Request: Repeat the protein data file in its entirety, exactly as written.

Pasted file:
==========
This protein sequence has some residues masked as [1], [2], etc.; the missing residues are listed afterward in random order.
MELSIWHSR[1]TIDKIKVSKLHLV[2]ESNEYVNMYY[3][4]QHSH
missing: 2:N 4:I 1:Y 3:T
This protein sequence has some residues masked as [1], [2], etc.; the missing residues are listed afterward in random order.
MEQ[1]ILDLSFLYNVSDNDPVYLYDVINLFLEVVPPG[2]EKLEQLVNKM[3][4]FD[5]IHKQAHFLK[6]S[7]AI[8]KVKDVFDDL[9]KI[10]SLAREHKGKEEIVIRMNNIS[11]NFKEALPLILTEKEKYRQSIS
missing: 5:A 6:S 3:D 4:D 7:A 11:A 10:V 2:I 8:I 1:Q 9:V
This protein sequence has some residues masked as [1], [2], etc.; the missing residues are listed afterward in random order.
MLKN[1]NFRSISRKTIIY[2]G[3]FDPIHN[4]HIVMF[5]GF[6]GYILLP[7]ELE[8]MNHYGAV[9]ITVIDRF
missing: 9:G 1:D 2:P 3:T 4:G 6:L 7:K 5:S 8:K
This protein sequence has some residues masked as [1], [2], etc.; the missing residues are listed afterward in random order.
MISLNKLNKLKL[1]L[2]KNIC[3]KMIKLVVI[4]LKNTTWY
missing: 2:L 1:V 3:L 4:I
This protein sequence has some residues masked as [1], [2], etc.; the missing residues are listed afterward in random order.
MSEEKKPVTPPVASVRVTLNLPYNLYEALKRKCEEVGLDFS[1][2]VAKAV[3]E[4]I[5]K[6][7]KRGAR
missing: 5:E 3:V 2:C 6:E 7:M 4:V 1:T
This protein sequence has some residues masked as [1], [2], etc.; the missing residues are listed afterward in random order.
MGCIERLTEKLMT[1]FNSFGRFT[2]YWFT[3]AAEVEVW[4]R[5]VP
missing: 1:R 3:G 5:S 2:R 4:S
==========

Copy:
This protein sequence has some residues masked as [1], [2], etc.; the missing residues are listed afterward in random order.
MELSIWHSR[1]TIDKIKVSKLHLV[2]ESNEYVNMYY[3][4]QHSH
missing: 2:N 4:I 1:Y 3:T
This protein sequence has some residues masked as [1], [2], etc.; the missing residues are listed afterward in random order.
MEQ[1]ILDLSFLYNVSDNDPVYLYDVINLFLEVVPPG[2]EKLEQLVNKM[3][4]FD[5]IHKQAHFLK[6]S[7]AI[8]KVKDVFDDL[9]KI[10]SLAREHKGKEEIVIRMNNIS[11]NFKEALPLILTEKEKYRQSIS
missing: 5:A 6:S 3:D 4:D 7:A 11:A 10:V 2:I 8:I 1:Q 9:V
This protein sequence has some residues masked as [1], [2], etc.; the missing residues are listed afterward in random order.
MLKN[1]NFRSISRKTIIY[2]G[3]FDPIHN[4]HIVMF[5]GF[6]GYILLP[7]ELE[8]MNHYGAV[9]ITVIDRF
missing: 9:G 1:D 2:P 3:T 4:G 6:L 7:K 5:S 8:K
This protein sequence has some residues masked as [1], [2], etc.; the missing residues are listed afterward in random order.
MISLNKLNKLKL[1]L[2]KNIC[3]KMIKLVVI[4]LKNTTWY
missing: 2:L 1:V 3:L 4:I
This protein sequence has some residues masked as [1], [2], etc.; the missing residues are listed afterward in random order.
MSEEKKPVTPPVASVRVTLNLPYNLYEALKRKCEEVGLDFS[1][2]VAKAV[3]E[4]I[5]K[6][7]KRGAR
missing: 5:E 3:V 2:C 6:E 7:M 4:V 1:T
This protein sequence has some residues masked as [1], [2], etc.; the missing residues are listed afterward in random order.
MGCIERLTEKLMT[1]FNSFGRFT[2]YWFT[3]AAEVEVW[4]R[5]VP
missing: 1:R 3:G 5:S 2:R 4:S